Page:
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Forfeiture and the Courts

As many of our readers will be aware that since the passing of the Commonhold and Leasehold Reform Act 2002 before a freeholder can take steps to forfeit a lease a determination is required. Section 168 of the 2002 Act gave jurisdiction to the Leasehold Valuation Tribunal to determine if there was a breach of covenant under the lease. As with all Leasehold Valuation Tribunal claims a more limited cost regime applies although some leases may allow recovery of any freeholders costs as an administration charge.
Recently a case came to be decided by the High Court Queens Bench Division known as Cussens v. Realreed Limited [2013] EWHC 1229 (QB). The freeholder applied to the County Court for a declaration that the Leaseholder was in breach of her lease of two flats which she owned which she had sub let and which had then been used for the purposes of prostitution. It appears form the judgment that the unlawful use itself was not disputed. The County Court made a declaration that the lease terms had been breached and made an order for the leaseholder to pay the freeholders costs. The tenant then appealed challenging the County Court’s jurisdiction to make such a declaration and also against the order for costs.
It was argued that given the terms of section 168 of the Commonhold and Leasehold Reform Act 2002 it was for the LVT to make the determination that there has been a breach of the lease. The High Court determined that there is nothing to stop a freeholder seeking a declaration in the County Court for such a breach of covenant. It is worth pausing here to remember that potentially a County Court could of course refer the matter itself to the LVT to make a determination as to whether there has been a breach.
With regards to the question of costs the leaseholder tried to argue that it was inappropriate to make an order for costs given if application had been made to the LVT a more limited costs regime would have applied. This would have limited the costs which the LVT could have ordered the leaseholder to pay to the freeholder and the court should have had regard to this. The judge referred to the fact that prior to the appeal no objection had been taken to forum chosen and that no doubt the leaseholder had hoped to recover her own costs if she had been successful in resisting the landlords claim. All of this being said the Court determined that there was nothing wrong with the order made by the Judge at first instance. The Judge had made the declarations sort (which this appeal upheld) and it followed he could make an Order for costs as he had done. The barb in the tail for the landlord was that the High court Judge did say that it would be open to the leaseholder to argue in any costs assessment hearing that the costs should be limited to take account of the LVT costs regime.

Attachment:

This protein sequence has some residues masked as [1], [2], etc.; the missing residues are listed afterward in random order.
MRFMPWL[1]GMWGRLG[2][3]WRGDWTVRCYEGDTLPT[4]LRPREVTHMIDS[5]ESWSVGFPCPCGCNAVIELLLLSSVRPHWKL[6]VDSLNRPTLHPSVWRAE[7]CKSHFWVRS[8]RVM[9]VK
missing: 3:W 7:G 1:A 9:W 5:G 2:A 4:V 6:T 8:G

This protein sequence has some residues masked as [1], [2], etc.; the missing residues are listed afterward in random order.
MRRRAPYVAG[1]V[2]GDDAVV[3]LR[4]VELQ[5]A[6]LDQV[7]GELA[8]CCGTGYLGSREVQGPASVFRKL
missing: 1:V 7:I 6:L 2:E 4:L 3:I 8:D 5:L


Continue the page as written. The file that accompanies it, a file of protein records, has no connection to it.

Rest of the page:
So what does this all mean? It leaves open to freeholders the right to apply to the county court. Tactically careful consideration needs to be given and certainly if there is no clear provision within a lease for costs recovery then a freeholder may be better advised to apply to the court rather than the LVT. The plus of the LVT for a determination is that often a hearing and determination can be achieved quicker allowing a freeholder to have any breach dealt with sooner.

Certainly any leaseholder who finds themselves threatened with any form of breach of covenant declaration or determination proceedings would be well advised to take urgent advice. Both to consider the merits of any such claim and the best tactics to adopt. A declaration can have fairly devastating effects given that ultimately it could lead to a forfeiture of the leasehold interest leaving the leaseholder owning nothing and potentially still owing any mortgage or other loan they had taken out!

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